As I embarked on completing a major in Psychology with plans to chase my doctorate, I began to uncover problem areas of my own, areas that had laid dormant. One being, the shame I carried for not only being an addict for so long, but what I now felt was a “hiding” of my life inside recovery. (*Please do not misunderstand, for some of my close sisters in sobriety, anonymity is where they are comfortable and plan to stay, which is a wonderful foundation and tradition found inside of AA that I respect and support. The difference however, is I began to feel an old pattern of hiding and shame arising inside of me, which I believe threatens my recovery and holds me back from pursuing my purpose*).
So with that came the nudge to share my story. A constant, persistent, gritty nudge that wouldn’t quiet down until I entertained the idea of opening up. And that’s what I finally did. While scary and intimidating and uncertain at first, I have never felt and lived more FREE. But with that freedom has understandably sparked some questions, hence the essay I am writing to you all today.
Early in recovery, I waded in the occasional guilty thought as to if I was somewhat responsible for potential alcoholics whom may or may not frequent our establishment. I was also conflicted with the notion that on one hand I lived and believed in sobriety, but on the other hand could potentially be not only enabling others unhealthy consumptions, but gaining profit and maintaining a livelihood off of their disease. Gratefully though and as the program would have it, those thoughts and feelings faded the more I learned in recovery. “I did not cause it, I cannot control it, and I cannot cure it” is one of the sayings we use in AA, and one that I frequently refer to when I battle the incessant old thoughts of codependency.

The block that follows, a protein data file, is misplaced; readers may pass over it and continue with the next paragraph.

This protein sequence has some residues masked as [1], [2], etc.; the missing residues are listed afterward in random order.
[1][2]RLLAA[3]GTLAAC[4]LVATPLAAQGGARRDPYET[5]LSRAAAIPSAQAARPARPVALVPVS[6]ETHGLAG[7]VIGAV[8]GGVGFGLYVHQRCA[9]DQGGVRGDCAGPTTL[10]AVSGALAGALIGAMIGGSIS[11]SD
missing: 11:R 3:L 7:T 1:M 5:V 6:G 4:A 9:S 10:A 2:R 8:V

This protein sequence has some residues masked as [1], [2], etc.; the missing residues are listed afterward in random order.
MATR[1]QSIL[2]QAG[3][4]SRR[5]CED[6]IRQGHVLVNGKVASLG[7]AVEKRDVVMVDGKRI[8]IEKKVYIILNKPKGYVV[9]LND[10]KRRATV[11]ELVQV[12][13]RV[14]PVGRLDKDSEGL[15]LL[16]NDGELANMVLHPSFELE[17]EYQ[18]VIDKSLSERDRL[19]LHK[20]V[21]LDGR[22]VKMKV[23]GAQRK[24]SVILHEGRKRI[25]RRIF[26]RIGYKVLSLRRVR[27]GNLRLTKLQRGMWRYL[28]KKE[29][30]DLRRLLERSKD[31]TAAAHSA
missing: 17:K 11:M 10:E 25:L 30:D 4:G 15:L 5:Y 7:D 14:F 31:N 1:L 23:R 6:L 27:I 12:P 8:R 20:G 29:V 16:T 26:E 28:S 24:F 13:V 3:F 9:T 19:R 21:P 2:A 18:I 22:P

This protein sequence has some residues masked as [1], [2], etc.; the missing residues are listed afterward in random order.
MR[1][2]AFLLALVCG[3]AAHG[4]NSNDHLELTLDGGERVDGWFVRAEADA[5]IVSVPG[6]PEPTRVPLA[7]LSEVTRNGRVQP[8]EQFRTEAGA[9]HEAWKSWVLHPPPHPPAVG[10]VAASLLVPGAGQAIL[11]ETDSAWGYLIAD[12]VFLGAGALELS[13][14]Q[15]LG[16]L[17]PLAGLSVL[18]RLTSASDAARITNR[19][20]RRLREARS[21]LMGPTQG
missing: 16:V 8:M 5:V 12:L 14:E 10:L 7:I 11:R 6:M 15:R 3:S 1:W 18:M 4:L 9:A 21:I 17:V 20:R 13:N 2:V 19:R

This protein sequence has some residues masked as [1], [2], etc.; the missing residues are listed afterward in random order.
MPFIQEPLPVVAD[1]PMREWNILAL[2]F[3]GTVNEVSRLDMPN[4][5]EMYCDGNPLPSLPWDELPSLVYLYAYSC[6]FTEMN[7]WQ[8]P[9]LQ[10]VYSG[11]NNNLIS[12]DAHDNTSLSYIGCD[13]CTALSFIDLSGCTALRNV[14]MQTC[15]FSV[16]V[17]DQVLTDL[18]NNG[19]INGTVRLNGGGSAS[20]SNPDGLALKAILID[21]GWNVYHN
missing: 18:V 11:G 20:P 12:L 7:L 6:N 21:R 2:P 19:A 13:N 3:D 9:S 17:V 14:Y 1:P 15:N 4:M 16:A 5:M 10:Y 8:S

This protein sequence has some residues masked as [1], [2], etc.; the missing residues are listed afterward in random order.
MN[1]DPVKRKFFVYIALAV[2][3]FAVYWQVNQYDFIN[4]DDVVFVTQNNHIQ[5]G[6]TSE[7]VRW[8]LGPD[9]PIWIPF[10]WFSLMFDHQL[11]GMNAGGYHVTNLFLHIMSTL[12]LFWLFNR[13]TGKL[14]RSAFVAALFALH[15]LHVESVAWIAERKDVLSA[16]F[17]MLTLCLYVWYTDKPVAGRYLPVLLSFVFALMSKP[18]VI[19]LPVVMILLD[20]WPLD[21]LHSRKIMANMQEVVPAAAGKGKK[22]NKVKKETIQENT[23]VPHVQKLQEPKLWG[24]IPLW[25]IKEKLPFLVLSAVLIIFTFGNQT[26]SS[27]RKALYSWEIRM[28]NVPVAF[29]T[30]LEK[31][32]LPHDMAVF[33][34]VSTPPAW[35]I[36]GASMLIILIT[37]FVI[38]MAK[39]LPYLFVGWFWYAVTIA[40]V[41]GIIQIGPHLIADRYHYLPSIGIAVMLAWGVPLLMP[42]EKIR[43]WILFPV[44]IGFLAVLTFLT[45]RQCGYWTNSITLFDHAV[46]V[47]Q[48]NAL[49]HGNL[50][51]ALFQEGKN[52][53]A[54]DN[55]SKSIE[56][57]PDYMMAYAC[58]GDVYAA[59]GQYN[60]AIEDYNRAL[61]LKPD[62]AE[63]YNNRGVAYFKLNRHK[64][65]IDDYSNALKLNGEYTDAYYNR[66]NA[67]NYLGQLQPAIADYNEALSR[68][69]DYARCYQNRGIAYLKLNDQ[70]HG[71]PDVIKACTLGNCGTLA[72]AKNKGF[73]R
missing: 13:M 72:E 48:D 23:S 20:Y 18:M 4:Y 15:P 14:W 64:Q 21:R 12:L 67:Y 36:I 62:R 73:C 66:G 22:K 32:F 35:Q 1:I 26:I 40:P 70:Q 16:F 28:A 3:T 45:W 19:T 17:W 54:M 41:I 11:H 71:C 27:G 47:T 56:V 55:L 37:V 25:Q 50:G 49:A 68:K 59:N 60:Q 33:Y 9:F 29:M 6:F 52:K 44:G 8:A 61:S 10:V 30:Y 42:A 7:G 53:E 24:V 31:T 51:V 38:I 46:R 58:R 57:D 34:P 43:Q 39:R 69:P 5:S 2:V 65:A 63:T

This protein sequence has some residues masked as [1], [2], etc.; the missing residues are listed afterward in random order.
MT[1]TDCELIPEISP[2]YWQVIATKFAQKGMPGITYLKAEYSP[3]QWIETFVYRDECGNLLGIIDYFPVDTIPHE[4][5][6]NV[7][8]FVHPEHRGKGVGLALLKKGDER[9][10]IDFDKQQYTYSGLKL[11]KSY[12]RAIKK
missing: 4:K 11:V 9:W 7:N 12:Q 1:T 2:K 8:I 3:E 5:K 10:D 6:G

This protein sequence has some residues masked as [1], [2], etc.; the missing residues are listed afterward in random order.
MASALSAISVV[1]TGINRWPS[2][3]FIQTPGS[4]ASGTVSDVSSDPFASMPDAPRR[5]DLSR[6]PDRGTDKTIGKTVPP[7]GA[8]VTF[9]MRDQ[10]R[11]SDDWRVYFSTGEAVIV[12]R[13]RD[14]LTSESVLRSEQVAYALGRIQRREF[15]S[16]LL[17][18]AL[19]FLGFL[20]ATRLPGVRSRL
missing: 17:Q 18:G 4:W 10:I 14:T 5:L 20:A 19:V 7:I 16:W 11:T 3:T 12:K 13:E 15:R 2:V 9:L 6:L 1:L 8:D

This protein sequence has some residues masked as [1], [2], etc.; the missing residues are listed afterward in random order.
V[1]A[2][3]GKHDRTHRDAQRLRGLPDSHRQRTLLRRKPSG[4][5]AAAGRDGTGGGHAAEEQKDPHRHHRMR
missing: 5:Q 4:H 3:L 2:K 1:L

In the 1920’s we tried to control others drinking. “Progressives, industrialists, and conservatives all came together in one unusual coalition in an attempt to cure society’s ills by enforcing the Law of Prohibition. The most significant and lasting cultural impact this attempt had on America was organized crime. “- Ken Burns on his Prohibition Documentary
I only include that quote to make a point. Attempting to control others only leads us to more uncontrolled chaos. Are we to close down all drugstores because Pharmacists are filling prescriptions to potential addicts? Are we to shut down all supermarkets because grocers are selling food to potential Bulimic’s? Are we to board up all convenience stores because they sell Lotto tickets to a problem gambler? No. Of course not.
The judging of others is no longer in my wheelhouse, and I know not everyone suffers from the disease of alcoholism. I can and will continue to do my part in advocating for Mental Health awareness and share my experiences inside addiction. I will pursue my passion to serve others looking to silence their shame voice and bravely share their own story. And for now, will continue owning a bar — as an alcoholic.